Merial successfully defends patent-ineligibility ruling before Federal Circuit
Clients Merial L.L.C.
Jones Day, on behalf of Merial L.L.C., successfully obtained a precedential opinion from an unanimous panel of the U.S. Court of Appeals for the Federal Circuit on April 8, 2016, affirming a district court judgment that a patent asserted against Merial, as well as numerous other biotechnology and pharmaceuticals companies, is invalid under 35 U.S.C. § 101.
Genetic Technologies Limited (“GTG”) originally sued Merial in the United States District Court for the District of Colorado, accusing Merial and numerous others of infringing U.S. Patent No. 5,612,179, titled “Intron Sequence Analysis Method for Detection of Adjacent and Remote Locus Alleles as Haplotypes” (“the ’179 patent”). Jones Day, working with Merial’s Global Head of Intellectual Property, Dr. Judy Jarecki-Black, Esq., successfully moved to have the case transferred to the District of Delaware and then obtained dismissal of GTG’s complaint pursuant to Federal Rule of Civil Procedure 12(b)(6) on the ground that the ’179 patent impermissibly claims a law of nature and contains nothing more inventive beyond that law to qualify it for patent protection under 35 U.S.C. § 101.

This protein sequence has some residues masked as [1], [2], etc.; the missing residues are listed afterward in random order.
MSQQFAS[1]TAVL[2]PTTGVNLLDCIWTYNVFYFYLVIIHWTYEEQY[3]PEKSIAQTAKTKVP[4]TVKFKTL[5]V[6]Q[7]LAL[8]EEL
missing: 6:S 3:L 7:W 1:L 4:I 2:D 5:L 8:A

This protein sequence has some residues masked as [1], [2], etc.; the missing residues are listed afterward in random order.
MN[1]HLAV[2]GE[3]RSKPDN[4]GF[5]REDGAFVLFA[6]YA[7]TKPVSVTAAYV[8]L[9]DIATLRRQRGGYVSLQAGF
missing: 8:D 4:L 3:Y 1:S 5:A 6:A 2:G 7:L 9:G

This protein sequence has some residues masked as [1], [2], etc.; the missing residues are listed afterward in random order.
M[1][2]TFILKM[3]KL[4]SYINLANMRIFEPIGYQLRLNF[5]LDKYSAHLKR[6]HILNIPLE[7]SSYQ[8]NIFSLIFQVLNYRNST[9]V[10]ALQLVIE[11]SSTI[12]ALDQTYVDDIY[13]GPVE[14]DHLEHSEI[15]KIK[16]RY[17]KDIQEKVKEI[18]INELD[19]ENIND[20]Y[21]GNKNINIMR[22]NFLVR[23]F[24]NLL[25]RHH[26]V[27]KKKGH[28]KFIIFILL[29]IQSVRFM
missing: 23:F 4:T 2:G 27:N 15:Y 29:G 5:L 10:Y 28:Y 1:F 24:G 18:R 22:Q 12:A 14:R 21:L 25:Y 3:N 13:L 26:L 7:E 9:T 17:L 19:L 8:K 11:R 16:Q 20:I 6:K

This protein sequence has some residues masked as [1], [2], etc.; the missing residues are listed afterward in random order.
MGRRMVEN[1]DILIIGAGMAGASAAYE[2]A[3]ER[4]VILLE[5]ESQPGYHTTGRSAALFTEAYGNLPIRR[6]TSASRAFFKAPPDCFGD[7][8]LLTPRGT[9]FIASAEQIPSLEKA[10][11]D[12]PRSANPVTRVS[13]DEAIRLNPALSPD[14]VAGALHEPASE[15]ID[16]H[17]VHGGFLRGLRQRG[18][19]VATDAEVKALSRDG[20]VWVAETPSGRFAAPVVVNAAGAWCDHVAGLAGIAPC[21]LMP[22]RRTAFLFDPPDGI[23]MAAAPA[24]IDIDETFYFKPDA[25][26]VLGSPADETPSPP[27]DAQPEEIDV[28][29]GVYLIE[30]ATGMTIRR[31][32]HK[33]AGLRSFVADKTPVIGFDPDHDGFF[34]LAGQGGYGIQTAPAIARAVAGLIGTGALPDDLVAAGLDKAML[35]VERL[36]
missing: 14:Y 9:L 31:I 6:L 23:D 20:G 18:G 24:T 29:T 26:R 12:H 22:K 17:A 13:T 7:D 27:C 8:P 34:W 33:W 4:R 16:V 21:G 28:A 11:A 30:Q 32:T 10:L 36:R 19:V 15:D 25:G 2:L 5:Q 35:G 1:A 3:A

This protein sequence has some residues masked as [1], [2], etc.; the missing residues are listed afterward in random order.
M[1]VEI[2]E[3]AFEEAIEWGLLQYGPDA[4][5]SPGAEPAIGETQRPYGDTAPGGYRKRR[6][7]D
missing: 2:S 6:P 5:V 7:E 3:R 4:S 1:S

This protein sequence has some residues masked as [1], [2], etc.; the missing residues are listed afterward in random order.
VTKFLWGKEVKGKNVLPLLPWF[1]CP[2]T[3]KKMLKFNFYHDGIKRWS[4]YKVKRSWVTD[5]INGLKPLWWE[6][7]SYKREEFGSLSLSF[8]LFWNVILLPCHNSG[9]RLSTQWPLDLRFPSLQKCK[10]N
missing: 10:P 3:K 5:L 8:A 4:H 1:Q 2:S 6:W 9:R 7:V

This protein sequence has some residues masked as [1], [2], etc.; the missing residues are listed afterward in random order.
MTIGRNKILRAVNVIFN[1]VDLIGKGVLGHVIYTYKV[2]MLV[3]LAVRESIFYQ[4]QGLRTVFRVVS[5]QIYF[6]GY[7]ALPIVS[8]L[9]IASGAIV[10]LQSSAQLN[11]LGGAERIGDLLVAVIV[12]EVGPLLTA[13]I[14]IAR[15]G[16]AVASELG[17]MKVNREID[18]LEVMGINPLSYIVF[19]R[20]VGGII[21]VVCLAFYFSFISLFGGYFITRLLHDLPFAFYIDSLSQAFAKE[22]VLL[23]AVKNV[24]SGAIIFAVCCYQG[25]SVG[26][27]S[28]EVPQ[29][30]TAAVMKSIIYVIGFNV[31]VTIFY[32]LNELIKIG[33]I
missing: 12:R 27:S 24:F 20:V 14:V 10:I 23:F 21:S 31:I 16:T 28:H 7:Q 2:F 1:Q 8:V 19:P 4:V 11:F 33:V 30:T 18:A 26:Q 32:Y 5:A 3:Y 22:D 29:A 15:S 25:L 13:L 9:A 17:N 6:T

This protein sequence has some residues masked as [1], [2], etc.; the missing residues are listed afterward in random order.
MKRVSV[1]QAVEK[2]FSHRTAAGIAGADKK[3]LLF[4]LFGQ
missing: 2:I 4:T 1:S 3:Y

On appeal, the Federal Circuit unanimously affirmed the district court’s ruling, agreeing with Merial that the claims of the ’179 patent were directed to a natural law and did not contain any additional elements sufficient to render the claims patent-eligible. In the words of the panel opinion: "We thus hold that the simple mental process step of 'detect[ing] the allele' in claim 1, either alone or in combination with the physical steps described above, does not supply sufficient inventive concept to make the claim patent-eligible under § 101."
The cross-office, cross-practice Jones Day team representing Merial included Greg Castanias, who argued the case in the Federal Circuit on behalf of Merial, and J. Patrick Elsevier, Ph.D.
Genetic Technologies Ltd. v. Merial L.L.C., Nos. 15-1202, 15-1203 (Fed. Cir.)